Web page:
Today was a mixed bag with the weather.  Our windows were covered with water, so we realized that it would be a rainy day.  In fact, the rain began in the evening, and continued all night.  It was not going to be a pool day for us.


The good news was that the fresh berries were back onboard for breakfast.  Gan served us a glass dish filled with raspberries, blackberries, strawberries, and a few blueberries.  We wonder how long the new supply will last.  Hopefully more than a couple of days.  The Greek yogurt has not appeared yet, but we have high hopes it might be tomorrow.  In the meantime, we are getting used to the soupy brand.


Our two weeks had arrived for the President’s Club amenities.  This time we asked for flowers, but instead of the soda, we requested a beverage card.  It should be worth $40, but since they do not make the card in that amount, we got a $50 one instead.  A much better deal for us.  The only difference is that we can purchase our vitamin water or Coke Zero at the Explorations Café.  Or if we want special coffees, we can buy those as well.  If we went to the lounges, we could use the card for cocktails as well.


The seas have turned choppy as we sail up the east coast of Australia.  According to the Captain, we are sailing fairly closely to the land, although we cannot see it.  What we are seeing are cargo ships coming and going.  At least we do not feel all alone.  And during the day, we also spotted some dolphins jumping in the distance.  Every now and then, we saw some seabirds.  They were too small to be the albatross.


During his PM talk, Captain Mercer said that a storm of some significance is headed our way.  We could expect to see more of the rain, which could be heavy at times.  Hopefully it will be over before we get to the next port of Townsville.  We do not remember this type of weather in this part of the world, but then, we are three weeks later than we normally are.  We figure if you don’t have some bad weather, then you’ll never appreciate the better temperatures.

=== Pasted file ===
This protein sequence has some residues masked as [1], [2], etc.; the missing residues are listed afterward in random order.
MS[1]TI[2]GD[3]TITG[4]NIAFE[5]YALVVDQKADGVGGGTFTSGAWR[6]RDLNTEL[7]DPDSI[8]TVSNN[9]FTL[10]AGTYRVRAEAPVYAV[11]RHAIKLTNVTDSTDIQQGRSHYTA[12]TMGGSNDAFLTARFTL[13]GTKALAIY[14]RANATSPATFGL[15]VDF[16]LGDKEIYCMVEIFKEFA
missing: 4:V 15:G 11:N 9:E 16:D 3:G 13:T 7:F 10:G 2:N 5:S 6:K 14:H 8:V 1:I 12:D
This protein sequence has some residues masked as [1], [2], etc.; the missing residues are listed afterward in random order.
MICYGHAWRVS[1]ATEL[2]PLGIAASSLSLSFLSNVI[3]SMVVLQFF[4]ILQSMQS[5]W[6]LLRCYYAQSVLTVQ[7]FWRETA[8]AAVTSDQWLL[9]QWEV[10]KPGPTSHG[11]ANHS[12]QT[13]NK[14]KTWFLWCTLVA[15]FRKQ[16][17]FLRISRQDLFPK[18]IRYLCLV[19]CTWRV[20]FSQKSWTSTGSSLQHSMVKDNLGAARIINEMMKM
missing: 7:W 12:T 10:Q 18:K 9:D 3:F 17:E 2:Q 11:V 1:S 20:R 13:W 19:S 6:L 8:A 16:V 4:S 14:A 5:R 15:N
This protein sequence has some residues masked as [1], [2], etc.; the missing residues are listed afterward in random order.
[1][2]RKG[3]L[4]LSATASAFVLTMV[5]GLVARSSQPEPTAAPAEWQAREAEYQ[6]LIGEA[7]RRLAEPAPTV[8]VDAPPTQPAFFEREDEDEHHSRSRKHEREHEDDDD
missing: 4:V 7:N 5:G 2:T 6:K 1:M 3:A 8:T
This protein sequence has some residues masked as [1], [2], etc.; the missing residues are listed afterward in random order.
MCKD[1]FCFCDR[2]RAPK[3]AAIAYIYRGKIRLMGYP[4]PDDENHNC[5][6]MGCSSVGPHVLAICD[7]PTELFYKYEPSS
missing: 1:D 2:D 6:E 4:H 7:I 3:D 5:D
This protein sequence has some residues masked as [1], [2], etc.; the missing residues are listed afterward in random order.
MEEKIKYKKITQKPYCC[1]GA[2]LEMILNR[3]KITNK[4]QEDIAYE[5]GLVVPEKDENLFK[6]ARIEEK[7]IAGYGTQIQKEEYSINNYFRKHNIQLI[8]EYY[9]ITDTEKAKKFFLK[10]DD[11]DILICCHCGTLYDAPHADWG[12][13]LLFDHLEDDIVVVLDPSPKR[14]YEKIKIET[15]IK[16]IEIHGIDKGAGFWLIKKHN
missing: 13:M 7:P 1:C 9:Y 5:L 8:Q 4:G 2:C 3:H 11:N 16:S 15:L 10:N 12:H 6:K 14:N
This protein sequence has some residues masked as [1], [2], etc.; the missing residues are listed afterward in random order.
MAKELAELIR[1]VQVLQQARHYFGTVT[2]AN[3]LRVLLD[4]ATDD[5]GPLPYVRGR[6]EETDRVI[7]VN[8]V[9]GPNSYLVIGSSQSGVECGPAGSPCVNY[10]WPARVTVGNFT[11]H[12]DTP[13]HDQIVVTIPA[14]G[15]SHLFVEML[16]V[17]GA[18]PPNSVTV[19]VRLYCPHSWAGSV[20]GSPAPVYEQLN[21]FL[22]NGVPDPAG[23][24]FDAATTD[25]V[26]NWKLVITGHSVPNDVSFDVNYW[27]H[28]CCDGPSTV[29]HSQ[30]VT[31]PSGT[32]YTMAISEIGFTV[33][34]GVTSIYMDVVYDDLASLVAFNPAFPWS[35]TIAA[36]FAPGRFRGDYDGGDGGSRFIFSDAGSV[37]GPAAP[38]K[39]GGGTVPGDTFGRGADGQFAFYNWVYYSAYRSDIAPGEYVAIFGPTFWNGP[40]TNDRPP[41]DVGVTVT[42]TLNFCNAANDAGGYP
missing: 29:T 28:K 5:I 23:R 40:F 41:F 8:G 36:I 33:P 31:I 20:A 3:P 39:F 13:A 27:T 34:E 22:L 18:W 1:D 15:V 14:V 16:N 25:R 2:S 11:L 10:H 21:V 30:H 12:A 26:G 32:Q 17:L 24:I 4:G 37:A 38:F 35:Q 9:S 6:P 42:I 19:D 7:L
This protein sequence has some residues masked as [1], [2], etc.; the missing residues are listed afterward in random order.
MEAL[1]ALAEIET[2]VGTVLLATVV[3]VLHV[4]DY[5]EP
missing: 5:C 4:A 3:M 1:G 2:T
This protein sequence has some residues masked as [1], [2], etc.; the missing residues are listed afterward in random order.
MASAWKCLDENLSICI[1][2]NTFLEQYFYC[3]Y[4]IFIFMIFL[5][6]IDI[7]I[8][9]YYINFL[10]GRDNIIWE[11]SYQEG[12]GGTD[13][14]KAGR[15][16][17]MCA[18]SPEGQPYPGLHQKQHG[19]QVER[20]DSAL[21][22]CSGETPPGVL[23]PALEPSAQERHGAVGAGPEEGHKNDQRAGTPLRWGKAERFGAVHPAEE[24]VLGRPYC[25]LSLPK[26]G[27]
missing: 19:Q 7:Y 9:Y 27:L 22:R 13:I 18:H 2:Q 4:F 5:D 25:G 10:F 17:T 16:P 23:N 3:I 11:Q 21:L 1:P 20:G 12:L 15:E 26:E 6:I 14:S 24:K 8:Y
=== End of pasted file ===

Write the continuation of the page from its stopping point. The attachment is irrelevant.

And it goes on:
Two new guests speakers have joined us.  The first is George Friend, who dealt with World War II in the South Pacific.  The afternoon lecturer was Dr. Dennis Whitford, who specializes in coral reefs today.  Important for those onboard that will be going to the Great Barrier Reef soon.


Another movie screening, #2 of 5 was shown in the show lounge.  It was The Favourite, with the female Academy Award winner.  While that was being shown, many folks were learning to dance the waltz in dance class.  They will be practicing what they learned in the Ocean Bar later.


Today was a 4 meal day for us.  Starting with our light breakfast, we ended up meeting Barb in the dining room for a light lunch.  Soup, salad, and appetizers.  She was happy to report another “win” at trivia.  One of her teammates knew the answer to a question about Sesame Street, and she doesn’t even have kids.  They have a diverse group that absorb info like sponges.  Since we will be missing dinner tonight, it was a good time to chat.  Half of our fun is joking with our waiters Gan and Feri.  Nice guys.  Then around 4pm, we split a small sandwich in the Lido.  Otherwise, it would be too long a stretch for the 8pm dinner.


The Pinnacle Grill featured another Sel de Mer night, and we had reservations at 8pm.  Expecting a crowd, we found it half full.  It seems like every time we go there, we run into the Captain, Karen, and Hazel enjoying the mostly seafood meal.  Except for an ahi tuna salad, we ordered the pepper-crusted steak, which was cooked perfectly.  It comes with frizzled onions on the top, skinny French fries, and a salty cream-like gravy.  Starters were crispy French bread, salted herb butter, and a tray of assorted dips.  The menu is basically French Mediterranean, but you can make it what you like.  We saved a little bit of room for dessert, which was one profiterole tower and one apple tatin with caramel-drizzled ice cream.